The Enterprises Holdings and Administration Agency (EHAA), has floated Abaya Agricultural Farm for auction whereby potential buyers are offered full acquisition of the farm.
In a public notice [No.001/2019-2012] issued on Monday, May 4, 2010, the Agency has called on interested and capable investors to take part in the bid to fully acquire and develop the state farm.
Pursuant to the powers and duties vested in it by the Council of Ministers’ regulation number 445/2018, the Agency announced that interested bidders could submit their proposal in accordance with the stated bid notice, which has already been published on local media outlets as of Monday.
The latest bid will be opened inside the Agency’s headquarters located in front of Imperial Hotel, while the bid process will go through to next month until its closing day on July 07, 2020. In addition, the winner is expected to be announced in the afternoon of the stated closing date.
The Reporter has learnt that the farm is highly productive in banana production but has not been properly harvested over the past three decades under the state’s possession.
Along with another state-owned farm, the Arba Minch Farm, the Abaya Farm was under Amibara’s’ Lease Management, leased from the former Privatization and Public Enterprises Supervising Agency a decade ago.
According to various documents The Reporter has reviewed, these two farms have a cultivatable area of 821 hectares and 1,195 hectares, respectively.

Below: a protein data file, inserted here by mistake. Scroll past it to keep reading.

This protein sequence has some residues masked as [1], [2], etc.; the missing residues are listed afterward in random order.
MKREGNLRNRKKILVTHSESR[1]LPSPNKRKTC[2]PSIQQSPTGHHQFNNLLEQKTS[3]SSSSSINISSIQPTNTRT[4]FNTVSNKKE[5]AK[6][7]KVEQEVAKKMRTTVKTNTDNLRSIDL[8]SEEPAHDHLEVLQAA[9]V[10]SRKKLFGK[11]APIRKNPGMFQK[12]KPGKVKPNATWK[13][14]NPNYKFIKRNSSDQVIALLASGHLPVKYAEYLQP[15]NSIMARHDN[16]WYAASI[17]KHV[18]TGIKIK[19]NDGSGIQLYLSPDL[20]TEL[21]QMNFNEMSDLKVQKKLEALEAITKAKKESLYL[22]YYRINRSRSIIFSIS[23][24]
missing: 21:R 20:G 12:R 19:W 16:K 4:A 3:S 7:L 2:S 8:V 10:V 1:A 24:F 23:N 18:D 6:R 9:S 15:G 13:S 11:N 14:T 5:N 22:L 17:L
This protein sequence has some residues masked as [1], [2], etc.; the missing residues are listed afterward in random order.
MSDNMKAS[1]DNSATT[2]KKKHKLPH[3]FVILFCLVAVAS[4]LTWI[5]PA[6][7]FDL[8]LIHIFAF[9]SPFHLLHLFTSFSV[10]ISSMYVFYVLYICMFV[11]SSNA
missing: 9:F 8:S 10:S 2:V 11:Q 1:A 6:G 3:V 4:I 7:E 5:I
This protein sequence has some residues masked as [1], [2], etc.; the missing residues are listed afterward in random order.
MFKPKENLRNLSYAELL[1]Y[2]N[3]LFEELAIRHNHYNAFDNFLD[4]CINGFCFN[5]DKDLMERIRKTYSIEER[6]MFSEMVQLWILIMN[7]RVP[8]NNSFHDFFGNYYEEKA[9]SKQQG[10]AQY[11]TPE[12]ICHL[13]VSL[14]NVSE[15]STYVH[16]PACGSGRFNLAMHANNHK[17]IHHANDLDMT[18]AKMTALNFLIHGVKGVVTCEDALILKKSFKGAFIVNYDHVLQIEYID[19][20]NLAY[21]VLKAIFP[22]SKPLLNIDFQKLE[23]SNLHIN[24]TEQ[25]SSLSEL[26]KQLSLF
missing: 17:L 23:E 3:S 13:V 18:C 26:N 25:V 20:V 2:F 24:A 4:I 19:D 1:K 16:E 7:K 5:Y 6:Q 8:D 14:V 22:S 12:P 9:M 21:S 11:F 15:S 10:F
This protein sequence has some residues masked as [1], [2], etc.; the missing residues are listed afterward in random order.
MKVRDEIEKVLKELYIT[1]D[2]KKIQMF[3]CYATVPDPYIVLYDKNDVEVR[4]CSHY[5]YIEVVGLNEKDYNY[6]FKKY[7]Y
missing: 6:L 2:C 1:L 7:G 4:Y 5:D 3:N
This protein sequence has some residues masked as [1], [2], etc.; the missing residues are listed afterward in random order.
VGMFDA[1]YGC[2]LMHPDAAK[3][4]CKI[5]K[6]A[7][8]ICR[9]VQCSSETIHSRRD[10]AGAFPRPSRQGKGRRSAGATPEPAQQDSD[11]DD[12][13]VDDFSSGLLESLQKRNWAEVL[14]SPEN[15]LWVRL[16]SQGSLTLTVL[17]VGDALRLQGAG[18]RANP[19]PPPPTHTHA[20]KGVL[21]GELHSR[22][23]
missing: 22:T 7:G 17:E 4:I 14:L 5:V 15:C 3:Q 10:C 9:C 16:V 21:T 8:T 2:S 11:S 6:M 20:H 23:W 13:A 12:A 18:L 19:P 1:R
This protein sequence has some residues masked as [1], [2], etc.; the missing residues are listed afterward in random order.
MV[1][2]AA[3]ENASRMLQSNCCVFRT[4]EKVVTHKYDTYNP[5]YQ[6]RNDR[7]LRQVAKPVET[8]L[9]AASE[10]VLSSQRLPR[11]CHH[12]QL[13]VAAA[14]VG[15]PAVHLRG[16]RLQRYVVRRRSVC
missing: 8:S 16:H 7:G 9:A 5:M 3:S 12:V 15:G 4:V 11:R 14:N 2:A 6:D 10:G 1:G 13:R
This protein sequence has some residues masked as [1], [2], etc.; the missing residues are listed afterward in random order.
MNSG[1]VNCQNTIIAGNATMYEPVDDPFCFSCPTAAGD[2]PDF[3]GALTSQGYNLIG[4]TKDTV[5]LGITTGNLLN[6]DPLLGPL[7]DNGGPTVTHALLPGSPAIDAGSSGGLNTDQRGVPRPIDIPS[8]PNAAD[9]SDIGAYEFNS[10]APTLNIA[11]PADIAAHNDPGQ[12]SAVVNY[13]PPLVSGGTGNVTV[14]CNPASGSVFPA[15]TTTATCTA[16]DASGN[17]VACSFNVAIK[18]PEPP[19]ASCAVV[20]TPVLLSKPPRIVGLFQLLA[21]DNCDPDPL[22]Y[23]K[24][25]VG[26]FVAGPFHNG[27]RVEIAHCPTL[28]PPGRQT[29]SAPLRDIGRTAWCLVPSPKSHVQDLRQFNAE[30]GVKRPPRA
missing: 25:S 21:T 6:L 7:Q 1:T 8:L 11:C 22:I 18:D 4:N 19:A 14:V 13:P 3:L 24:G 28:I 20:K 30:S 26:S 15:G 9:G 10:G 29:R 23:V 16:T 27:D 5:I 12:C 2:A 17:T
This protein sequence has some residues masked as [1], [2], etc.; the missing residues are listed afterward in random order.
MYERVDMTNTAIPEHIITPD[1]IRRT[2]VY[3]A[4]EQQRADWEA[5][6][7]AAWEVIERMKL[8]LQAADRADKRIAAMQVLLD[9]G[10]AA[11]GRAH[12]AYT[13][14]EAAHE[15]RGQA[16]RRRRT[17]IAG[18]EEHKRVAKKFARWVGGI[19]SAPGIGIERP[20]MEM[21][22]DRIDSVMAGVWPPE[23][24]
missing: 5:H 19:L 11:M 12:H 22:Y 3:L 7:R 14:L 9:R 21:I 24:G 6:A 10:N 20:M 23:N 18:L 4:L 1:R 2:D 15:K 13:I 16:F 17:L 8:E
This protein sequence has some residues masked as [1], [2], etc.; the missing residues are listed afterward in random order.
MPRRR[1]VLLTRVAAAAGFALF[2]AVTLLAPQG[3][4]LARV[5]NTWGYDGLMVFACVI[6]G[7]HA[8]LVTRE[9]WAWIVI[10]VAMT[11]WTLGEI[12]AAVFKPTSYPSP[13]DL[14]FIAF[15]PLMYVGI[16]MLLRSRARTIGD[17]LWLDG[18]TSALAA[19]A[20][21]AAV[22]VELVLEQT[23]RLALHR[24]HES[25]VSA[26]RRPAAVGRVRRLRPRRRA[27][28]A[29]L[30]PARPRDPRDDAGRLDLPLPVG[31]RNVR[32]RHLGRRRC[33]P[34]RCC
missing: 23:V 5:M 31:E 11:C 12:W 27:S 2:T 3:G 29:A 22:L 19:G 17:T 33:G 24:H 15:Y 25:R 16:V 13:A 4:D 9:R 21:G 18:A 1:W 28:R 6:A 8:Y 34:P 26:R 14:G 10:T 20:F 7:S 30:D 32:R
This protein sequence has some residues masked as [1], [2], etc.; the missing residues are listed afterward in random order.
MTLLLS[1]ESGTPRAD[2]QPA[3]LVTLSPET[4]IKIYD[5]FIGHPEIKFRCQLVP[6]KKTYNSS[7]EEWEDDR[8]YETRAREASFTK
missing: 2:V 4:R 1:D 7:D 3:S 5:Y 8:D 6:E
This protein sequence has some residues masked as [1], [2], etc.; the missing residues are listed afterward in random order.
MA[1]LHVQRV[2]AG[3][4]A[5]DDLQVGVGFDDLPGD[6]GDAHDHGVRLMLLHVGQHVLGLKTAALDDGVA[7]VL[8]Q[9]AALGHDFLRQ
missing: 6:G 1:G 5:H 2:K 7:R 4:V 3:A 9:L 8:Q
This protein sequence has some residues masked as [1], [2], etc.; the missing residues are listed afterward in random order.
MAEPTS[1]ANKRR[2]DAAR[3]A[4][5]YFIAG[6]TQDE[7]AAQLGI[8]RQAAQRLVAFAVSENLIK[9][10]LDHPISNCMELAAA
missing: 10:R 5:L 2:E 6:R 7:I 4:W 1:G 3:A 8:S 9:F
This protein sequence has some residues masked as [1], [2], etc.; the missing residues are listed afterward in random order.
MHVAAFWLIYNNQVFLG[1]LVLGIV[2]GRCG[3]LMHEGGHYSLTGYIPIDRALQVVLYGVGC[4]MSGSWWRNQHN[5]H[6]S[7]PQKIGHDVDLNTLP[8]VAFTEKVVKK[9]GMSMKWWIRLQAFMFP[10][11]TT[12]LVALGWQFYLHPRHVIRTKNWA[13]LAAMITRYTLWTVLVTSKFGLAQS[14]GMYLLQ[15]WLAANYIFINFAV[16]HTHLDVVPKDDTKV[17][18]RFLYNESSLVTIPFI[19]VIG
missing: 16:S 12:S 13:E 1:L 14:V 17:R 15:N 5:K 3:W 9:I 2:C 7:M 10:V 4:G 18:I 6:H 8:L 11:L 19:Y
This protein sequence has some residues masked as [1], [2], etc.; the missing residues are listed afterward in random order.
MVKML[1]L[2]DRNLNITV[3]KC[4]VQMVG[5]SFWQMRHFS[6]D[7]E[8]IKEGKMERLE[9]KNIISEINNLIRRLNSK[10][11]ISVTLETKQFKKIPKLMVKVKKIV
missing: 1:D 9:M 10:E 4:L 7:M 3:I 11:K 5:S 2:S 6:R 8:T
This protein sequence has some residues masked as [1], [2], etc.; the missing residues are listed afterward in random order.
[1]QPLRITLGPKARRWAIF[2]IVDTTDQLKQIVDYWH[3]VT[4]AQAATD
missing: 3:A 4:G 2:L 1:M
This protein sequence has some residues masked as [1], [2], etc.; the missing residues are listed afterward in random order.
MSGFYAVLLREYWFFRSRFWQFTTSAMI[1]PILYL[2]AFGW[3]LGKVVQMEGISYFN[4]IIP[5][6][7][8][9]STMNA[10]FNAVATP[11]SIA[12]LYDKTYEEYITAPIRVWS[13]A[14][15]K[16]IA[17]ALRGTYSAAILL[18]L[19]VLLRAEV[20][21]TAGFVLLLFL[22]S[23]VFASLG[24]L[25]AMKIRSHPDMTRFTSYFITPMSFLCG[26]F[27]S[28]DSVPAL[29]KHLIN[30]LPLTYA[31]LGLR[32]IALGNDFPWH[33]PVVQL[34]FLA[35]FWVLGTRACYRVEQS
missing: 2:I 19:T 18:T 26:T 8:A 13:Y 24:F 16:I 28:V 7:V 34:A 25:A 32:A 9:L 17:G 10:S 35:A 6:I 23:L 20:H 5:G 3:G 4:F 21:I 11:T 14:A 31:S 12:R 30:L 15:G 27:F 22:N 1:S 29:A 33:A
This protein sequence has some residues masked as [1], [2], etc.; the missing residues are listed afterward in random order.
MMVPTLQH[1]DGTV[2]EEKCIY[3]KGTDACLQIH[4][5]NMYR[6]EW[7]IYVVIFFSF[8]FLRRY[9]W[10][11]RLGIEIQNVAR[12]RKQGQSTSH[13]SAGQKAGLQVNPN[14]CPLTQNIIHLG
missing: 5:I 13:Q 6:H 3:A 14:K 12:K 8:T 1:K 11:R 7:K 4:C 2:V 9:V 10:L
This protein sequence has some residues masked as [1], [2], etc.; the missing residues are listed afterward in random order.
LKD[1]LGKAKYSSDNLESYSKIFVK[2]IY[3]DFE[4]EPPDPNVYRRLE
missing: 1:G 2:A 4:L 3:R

The two farms were under the holding of Amibara Agricultural Development for six years, during the then lease agreement that lasted between 2006 and 2012 GC.
Both farms are located in the Southern Regional State to satisfy the needs of the textile and oil mills of the region, with Hawassa and Arba Minch textile factories being major customers of the farms.
Ethiopia’s agriculture, forestry and fishing sectors, which contributed 31.1 percent to the country’s GDP in 2018, are crucial sectors for the country as they employ two thirds of its labor force. Smallholder farmers account for 95 percent of the sector’s production and commercial farms account for the rest. The agri-business sector depends on traditional farming methods and a rain-fed farming system, with the cost of production inputs and transportation high.
Ethiopia’s main staple crop is maize, while the main cash crops are coffee and sesame seed.
It is to be recalled that the enterprise, during the previous fiscal year, reported that a total of 23 public enterprises under its supervision have bagged a combined profit of some 52.3 billion birr during the 2018/19 (2011 EC) fiscal year.
However, the enterprises also announced that its revenues fell short of their plan, achieving only 77 percent of its set target. The plan, for the reported period, was to collect 69.5 billion birr.